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Old 12-12-2009, 11:09 PM   #7 (permalink)
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Yes, I already have beru Glow plugs, 2 new 1200cca batteries, new injectors, but when My truck is sitting out in the lot at our farm for a week in 5 degree weather or so, It wont start no matter how many times I try the glow plugs or crank the engine. It would certainly be nice to plug it in, but outlets out here are hard to come by.
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Old 12-13-2009, 12:10 AM   #8 (permalink)
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If your GPs are cycling and working and it is hard to start after sitting a while then you probably have a fuel leak(s) that suck air while sitting.

You know what they say, look for the wet spot!
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Old 12-13-2009, 06:02 AM   #9 (permalink)
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One word (well, 4 actually): Diesel-fired coolant heater!
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Check my lists of common part numbers in my photos! Updated often!

1991 F350 Lariat XLT, 7.3l, 5-speed, crew cab, SRW, 3.55, 2WD.

1990 Jeep Wrangler Sahara, in the process of a major overhaul/upgrade. OM617 on the horizon! Front & rear Dana 44s from a Wagoneer till I get some 1-ton axles built & narrowed, and eventually a front shackle reversal. Diesel YJ, bay-BEE, and not a cookie-cutter 4BT conversion!
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Old 12-13-2009, 09:25 AM   #10 (permalink)
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could install a espar heater Espar - Automotive or you could just get a small generator and plug the truck in.
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Old 12-13-2009, 02:32 PM   #11 (permalink)
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I just bought an 7.3 engine off a guy who used ether to start. He knew enough to disconnect his GP system but I want to know how hard is ether on an engine? I know there are a lot of differing opinions out there but I am just curious. Pretty sure I didn't buy a lemon but won't know until its in. For 350, i could probably part it out and make money back.
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Old 12-14-2009, 07:10 AM   #12 (permalink)
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but I want to know how hard is ether on an engine?
That's pretty much impossible to say. For over 30 years I worked on or drove stuff with ether starts and I never saw any ill effects. The ether kits were on many series of Detroits, Cummins, Case loaders, etc, and come overhaul time we never found damage that could be blamed on the ether kits. At one place I worked there was a huge portable air compressor powered by a Detroit 671 with no low air override switch. So when ice cold you had to start it with ether and the instant it fired, the engine went to maximum governed RPM instead of idling. It held together and ran like a top for the 1 1/2 years I was around it. If the guy you bought the engine from used ether with common sense maybe you did good.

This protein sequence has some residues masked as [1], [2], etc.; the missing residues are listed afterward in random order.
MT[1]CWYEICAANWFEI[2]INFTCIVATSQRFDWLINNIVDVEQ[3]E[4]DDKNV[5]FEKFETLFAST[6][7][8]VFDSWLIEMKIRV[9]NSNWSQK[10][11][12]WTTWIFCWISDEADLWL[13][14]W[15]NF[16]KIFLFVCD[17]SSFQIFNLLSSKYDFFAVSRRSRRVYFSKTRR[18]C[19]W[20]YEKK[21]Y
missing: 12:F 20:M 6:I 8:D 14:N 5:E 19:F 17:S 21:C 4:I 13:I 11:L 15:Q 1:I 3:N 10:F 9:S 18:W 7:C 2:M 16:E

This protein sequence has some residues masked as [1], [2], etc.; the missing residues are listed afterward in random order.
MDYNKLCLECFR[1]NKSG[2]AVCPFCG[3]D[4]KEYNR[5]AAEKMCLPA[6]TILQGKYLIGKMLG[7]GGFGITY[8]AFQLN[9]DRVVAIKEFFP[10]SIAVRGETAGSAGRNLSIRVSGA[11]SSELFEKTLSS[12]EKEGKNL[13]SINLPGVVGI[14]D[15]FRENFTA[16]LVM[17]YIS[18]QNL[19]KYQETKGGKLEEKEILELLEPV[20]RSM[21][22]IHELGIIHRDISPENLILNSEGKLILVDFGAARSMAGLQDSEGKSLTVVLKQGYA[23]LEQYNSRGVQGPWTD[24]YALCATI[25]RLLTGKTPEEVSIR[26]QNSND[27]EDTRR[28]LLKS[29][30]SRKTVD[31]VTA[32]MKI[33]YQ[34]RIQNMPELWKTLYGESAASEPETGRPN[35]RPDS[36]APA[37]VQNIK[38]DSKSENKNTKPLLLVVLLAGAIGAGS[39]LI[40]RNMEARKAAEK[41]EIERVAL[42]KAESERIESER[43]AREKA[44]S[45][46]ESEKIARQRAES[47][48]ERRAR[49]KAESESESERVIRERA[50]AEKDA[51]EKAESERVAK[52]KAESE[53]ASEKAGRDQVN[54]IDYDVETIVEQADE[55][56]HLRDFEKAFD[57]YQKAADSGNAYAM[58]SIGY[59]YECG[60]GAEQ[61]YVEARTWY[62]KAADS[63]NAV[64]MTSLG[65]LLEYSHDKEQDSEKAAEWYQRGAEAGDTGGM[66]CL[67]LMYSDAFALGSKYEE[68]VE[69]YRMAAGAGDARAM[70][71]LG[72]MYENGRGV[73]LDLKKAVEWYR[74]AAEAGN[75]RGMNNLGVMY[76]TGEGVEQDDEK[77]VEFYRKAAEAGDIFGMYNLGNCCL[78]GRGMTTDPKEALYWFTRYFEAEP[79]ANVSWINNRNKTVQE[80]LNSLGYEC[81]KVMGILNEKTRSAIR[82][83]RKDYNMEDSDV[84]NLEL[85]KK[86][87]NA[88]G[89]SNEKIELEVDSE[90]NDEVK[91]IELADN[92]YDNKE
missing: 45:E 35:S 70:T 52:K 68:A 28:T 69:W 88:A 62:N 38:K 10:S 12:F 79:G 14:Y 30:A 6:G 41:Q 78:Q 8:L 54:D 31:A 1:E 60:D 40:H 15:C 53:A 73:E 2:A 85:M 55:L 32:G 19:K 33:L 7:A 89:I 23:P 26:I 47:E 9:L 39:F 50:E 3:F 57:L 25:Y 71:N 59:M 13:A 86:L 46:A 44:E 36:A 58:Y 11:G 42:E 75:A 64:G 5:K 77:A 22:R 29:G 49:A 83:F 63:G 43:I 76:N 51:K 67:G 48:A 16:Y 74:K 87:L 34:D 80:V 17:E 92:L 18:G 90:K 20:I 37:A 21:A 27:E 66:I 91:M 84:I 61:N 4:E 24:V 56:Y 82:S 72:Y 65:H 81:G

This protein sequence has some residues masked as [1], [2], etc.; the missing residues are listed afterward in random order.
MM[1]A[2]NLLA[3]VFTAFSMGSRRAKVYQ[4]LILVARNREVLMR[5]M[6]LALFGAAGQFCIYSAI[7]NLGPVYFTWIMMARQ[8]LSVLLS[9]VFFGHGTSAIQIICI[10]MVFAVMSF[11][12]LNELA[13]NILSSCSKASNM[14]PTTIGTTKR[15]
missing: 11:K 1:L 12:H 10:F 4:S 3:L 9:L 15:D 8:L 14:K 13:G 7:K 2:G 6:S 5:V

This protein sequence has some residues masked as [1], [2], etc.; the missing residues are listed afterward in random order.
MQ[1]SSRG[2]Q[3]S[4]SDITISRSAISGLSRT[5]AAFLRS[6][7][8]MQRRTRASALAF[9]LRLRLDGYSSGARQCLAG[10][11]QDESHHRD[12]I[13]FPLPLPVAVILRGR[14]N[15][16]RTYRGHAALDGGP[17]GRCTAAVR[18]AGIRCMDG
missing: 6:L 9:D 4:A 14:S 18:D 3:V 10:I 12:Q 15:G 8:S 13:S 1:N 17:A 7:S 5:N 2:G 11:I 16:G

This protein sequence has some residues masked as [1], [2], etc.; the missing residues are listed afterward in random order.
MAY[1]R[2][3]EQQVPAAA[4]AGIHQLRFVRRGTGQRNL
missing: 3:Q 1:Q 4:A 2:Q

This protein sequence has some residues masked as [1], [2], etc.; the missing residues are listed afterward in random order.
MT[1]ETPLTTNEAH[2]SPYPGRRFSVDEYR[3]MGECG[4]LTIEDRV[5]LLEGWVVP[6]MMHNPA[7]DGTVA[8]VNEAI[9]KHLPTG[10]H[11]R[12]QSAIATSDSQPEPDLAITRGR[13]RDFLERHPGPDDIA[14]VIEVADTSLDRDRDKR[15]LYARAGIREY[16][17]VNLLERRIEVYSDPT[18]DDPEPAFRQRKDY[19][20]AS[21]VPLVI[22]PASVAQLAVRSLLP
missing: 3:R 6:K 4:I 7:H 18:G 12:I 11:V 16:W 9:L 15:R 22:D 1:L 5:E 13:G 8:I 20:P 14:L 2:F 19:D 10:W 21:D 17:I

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Old 12-14-2009, 08:58 AM   #13 (permalink)
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Well, 2-stroke Detroits are just not of this world LOL We have a GPU (Ground Power Unit) w/3-53 at work that I had to PM one day - probably the first one in a couple years - and 5 quarts of oil came out of it. Five. Quarts. (I measured.) It took either 14 or 16 quarts to fill it back up, but before the PM it ran like a champ, always started right up regardless of the temp, and even under the heaviest load it wouldn't vary the frequency by more than a few hertz (it's a 400Hz unit for airliners, freq is controlled by engine speed.) Same goes for the 8V92-powered air starts that USAir & Continental used to have on the field - absolute monsters that could handle anything thrown at them, including huge doses of starting fluid that put 'em right on the pin with zero oil pressure.

Anyway, getting back on topic, there are just some engines that handle starting fluid well, and some that don't. Indirect-injected diesels with disabled glow systems (GM 6.2l & 6.5l, Cummins A-series, Perkins 4.108, Kubota, etc) have never seemed to take it well in my experience, and neither did B-series Cummins or 4.236 Perkins. Why not the IDIs? I don't know for sure, but I think it has to do with the pre-chambers. I never really looked into it because plugging in the block heater made starting fluid unnecessary. I spent many a day with a propane heat-shrink gun, warming up 3.9l Cummins so they'd start and trying not to melt anything important (most of the ones we had came with no cold starting aids.). After we installed block heaters on all our Cummins stuff, we rarely had problems with them at the shop - out in the field was a different story, though. 4.236s often had a flame manifold heater that worked down to maybe -20F, but if it was colder or there was no flame heater taking off the rubber air intake hose and sticking a rosebud torch in the intake manifold for a minute or 2 usually got them going.
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Check my lists of common part numbers in my photos! Updated often!

1991 F350 Lariat XLT, 7.3l, 5-speed, crew cab, SRW, 3.55, 2WD.

1990 Jeep Wrangler Sahara, in the process of a major overhaul/upgrade. OM617 on the horizon! Front & rear Dana 44s from a Wagoneer till I get some 1-ton axles built & narrowed, and eventually a front shackle reversal. Diesel YJ, bay-BEE, and not a cookie-cutter 4BT conversion!